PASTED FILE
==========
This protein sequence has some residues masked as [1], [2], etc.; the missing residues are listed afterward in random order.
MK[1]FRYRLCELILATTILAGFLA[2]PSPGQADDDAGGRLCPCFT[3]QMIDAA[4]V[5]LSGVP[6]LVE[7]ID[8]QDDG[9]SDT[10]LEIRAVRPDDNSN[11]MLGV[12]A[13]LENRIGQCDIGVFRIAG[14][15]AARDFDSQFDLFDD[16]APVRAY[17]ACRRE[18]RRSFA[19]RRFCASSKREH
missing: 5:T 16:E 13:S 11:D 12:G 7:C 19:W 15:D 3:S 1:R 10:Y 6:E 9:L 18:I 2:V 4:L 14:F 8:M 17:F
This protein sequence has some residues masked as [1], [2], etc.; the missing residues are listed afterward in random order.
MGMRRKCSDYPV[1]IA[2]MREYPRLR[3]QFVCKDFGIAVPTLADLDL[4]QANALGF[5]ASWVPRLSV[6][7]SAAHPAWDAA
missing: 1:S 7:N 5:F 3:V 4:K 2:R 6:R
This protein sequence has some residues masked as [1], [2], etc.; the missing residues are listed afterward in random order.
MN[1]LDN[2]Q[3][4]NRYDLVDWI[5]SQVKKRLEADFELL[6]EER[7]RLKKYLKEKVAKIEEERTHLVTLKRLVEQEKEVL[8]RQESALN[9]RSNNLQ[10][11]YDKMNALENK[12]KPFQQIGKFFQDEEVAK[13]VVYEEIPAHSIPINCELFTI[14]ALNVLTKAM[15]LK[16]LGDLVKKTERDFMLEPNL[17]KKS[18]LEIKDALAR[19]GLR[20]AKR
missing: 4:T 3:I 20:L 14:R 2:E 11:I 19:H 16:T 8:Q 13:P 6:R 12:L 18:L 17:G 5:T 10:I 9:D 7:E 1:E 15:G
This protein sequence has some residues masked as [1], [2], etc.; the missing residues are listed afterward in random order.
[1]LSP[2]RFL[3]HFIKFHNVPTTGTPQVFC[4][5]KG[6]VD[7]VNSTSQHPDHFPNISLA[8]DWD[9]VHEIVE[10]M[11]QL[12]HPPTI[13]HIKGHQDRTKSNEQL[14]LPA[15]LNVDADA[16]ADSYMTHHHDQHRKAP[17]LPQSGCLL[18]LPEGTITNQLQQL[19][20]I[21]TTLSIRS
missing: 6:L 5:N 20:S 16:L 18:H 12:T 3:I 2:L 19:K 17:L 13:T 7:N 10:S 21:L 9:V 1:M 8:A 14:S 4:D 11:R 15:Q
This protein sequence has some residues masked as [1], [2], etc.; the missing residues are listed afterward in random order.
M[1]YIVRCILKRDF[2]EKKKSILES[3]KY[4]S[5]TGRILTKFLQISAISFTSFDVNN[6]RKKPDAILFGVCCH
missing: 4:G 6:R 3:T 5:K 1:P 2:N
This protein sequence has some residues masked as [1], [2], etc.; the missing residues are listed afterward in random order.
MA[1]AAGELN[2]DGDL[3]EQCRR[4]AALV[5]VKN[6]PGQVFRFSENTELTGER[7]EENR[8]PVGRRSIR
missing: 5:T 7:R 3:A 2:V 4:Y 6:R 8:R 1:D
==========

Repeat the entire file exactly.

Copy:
This protein sequence has some residues masked as [1], [2], etc.; the missing residues are listed afterward in random order.
MK[1]FRYRLCELILATTILAGFLA[2]PSPGQADDDAGGRLCPCFT[3]QMIDAA[4]V[5]LSGVP[6]LVE[7]ID[8]QDDG[9]SDT[10]LEIRAVRPDDNSN[11]MLGV[12]A[13]LENRIGQCDIGVFRIAG[14][15]AARDFDSQFDLFDD[16]APVRAY[17]ACRRE[18]RRSFA[19]RRFCASSKREH
missing: 5:T 16:E 13:S 11:D 12:G 7:C 19:W 15:D 3:S 1:R 10:Y 6:E 9:L 18:I 2:V 4:L 14:F 8:M 17:F
This protein sequence has some residues masked as [1], [2], etc.; the missing residues are listed afterward in random order.
MGMRRKCSDYPV[1]IA[2]MREYPRLR[3]QFVCKDFGIAVPTLADLDL[4]QANALGF[5]ASWVPRLSV[6][7]SAAHPAWDAA
missing: 1:S 7:N 5:F 3:V 4:K 2:R 6:R
This protein sequence has some residues masked as [1], [2], etc.; the missing residues are listed afterward in random order.
MN[1]LDN[2]Q[3][4]NRYDLVDWI[5]SQVKKRLEADFELL[6]EER[7]RLKKYLKEKVAKIEEERTHLVTLKRLVEQEKEVL[8]RQESALN[9]RSNNLQ[10][11]YDKMNALENK[12]KPFQQIGKFFQDEEVAK[13]VVYEEIPAHSIPINCELFTI[14]ALNVLTKAM[15]LK[16]LGDLVKKTERDFMLEPNL[17]KKS[18]LEIKDALAR[19]GLR[20]AKR
missing: 4:T 3:I 20:L 14:R 2:E 11:I 19:H 16:T 8:Q 13:P 6:R 12:L 18:L 17:G 5:T 10:I 9:D 7:E 1:E 15:G
This protein sequence has some residues masked as [1], [2], etc.; the missing residues are listed afterward in random order.
[1]LSP[2]RFL[3]HFIKFHNVPTTGTPQVFC[4][5]KG[6]VD[7]VNSTSQHPDHFPNISLA[8]DWD[9]VHEIVE[10]M[11]QL[12]HPPTI[13]HIKGHQDRTKSNEQL[14]LPA[15]LNVDADA[16]ADSYMTHHHDQHRKAP[17]LPQSGCLL[18]LPEGTITNQLQQL[19][20]I[21]TTLSIRS
missing: 6:L 5:N 20:S 16:L 18:H 12:T 3:I 2:L 19:K 17:L 13:T 7:N 10:S 21:L 9:V 1:M 8:A 14:S 4:D 11:R 15:Q
This protein sequence has some residues masked as [1], [2], etc.; the missing residues are listed afterward in random order.
M[1]YIVRCILKRDF[2]EKKKSILES[3]KY[4]S[5]TGRILTKFLQISAISFTSFDVNN[6]RKKPDAILFGVCCH
missing: 4:G 6:R 3:T 5:K 1:P 2:N
This protein sequence has some residues masked as [1], [2], etc.; the missing residues are listed afterward in random order.
MA[1]AAGELN[2]DGDL[3]EQCRR[4]AALV[5]VKN[6]PGQVFRFSENTELTGER[7]EENR[8]PVGRRSIR
missing: 5:T 7:R 3:A 2:V 4:Y 6:R 8:R 1:D